First, Piper is clear that the majesty of God is at the heart of genuine Christian piety. Piper says around 2:30 of the clip that he is concerned about the disconnect between the majesty of God sung about in contemporary Christian music (I suppose much of it coming from Sovereign Grace sources), “that causes people to soar with an emotional euphoria about the greatness of God and the wires of the details of our practical daily lives.” That way of putting it implies that the problem is not simply the disconnect between the holiness of God and the sinfulness of his saints, but also the difference between an evangelical-styled beatific vision of God and human life on planet earth. Now Piper does go on to contrast holiness and wickedness. But he started that set of contrasts with one between a spiritual high of experiencing God’s majesty and the low of living with the ordinary aspects of human existence, an existence that even after the fall is not inherently wicked.

What makes this point potentially faulty – that is, the contrast between “desiring God” and “living an earthly existence” – is that the Bible itself does not necessarily cultivate an appetite for the kind of experience lauded by Piper. The saints of the Old Testament were not the most virtuous; not even the great King David could keep his hormones in the Bible. And yet God not only chose to include these strange bits of ancient near eastern culture in Scripture, but also to reveal himself and his salvation through them. Mind you, David is not an example of Christian living. But neither did the final editors of holy writ (whether Israelite redactors or the Holy Trinity) decide to remove him from the canon for fear of distracting believers from a vision and experience of the supremacy of God. Even in the New Testament, the stories of Jesus do not end with him leaving lasting impressions on people who in turn go off in search of soul-wrenching encounters with divine majesty. Instead, the gospels are filled with earthy stories about real life encounters between people who lived in ordinary circumstances under not so savory rulers and earthly powers. In which case, I wonder if Piper’s desire for God cultivates an appetite that even Scripture cannot fulfill because the contents of the Bible are more like Woody Allen’s movies than the worship songs Piper admires.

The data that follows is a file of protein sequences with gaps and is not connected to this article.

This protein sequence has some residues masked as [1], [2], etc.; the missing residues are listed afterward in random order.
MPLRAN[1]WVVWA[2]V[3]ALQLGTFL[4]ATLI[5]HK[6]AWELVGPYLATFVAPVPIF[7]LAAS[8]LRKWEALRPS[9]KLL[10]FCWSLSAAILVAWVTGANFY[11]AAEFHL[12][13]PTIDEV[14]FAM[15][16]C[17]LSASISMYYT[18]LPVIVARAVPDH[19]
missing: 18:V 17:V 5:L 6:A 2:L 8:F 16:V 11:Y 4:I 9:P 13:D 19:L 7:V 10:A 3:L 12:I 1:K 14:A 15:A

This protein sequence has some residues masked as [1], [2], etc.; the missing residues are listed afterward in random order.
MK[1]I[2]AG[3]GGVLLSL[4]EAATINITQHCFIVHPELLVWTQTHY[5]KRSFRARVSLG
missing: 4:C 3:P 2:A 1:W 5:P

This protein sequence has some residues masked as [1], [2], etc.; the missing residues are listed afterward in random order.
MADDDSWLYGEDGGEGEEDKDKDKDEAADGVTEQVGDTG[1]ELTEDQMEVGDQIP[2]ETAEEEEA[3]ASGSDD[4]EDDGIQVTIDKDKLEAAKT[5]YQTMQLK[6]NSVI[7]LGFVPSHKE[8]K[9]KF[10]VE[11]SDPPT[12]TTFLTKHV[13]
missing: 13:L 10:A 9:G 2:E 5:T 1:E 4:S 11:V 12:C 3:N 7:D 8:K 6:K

Second, I wonder if Piper’s concerns about beer and movies make the saints at Redeemer Presbyterian Church in New York City uncomfortable. As reported in the Nicotine Theological Journal (July 2008), Redeemer Church has sponsored an adult version of Vacation Bible School that featured courses in wine tasting, New York Yankees baseball, and even Wagner’s operas. I myself am not sure why a church needs to sponsor such forms of continuing education. But Redeemer and Keller are on record about wanting to cultivate the arts and culture, which is why Keller would likely gear up for and enjoy a dinner with Woody Allen. That also means that the saints at Redeemer church would not necessarily be comfortable with the cultural horizons of the Gospel Coalition if Piper were in charge of setting its event calendar. That also means that culture, engaging it, transforming it, and redeeming it, is a potentially divisive topic for two of the top allies in the Gospel Coalition. In which case, it’s not hip huggers or plunging necklines but rival forms of experimental Calvinism that could split the Gospel Coalition portion of the Gospel-Centered movement.

Third, I wonder why beer, movies, or piety would be more divisive for gospel believers than the sacraments. I may sound like a broken record, but the Gospel Coalition is comprised at least of Baptists and Presbyterians. Some of the Coalition’s Baptists have even said that the practice of infant baptism is a sin. This reaction to differences over baptism seem to be much more honorable and honest than simply ignoring the teachings and practices of the communions from which the Co-Allies come for the sake of a gospel-centered movement. After all, Lutherans and Reformed Protestants are in different communions precisely because Martin Luther and Ulrich Zwingli believed that a Gospel-Centered movement like the Reformation extended to the means of grace, those very ordinances by which God confirms and seals the gospel.

Piper’s remarks are several years old and so passed without breaking up the Gospel Coalition. But they do suggest that the Coalition’s unity could unravel as quickly as the Dude can mix a Caucasian or in the time it takes young Calvinists to discover the delights of the Coen Brothers.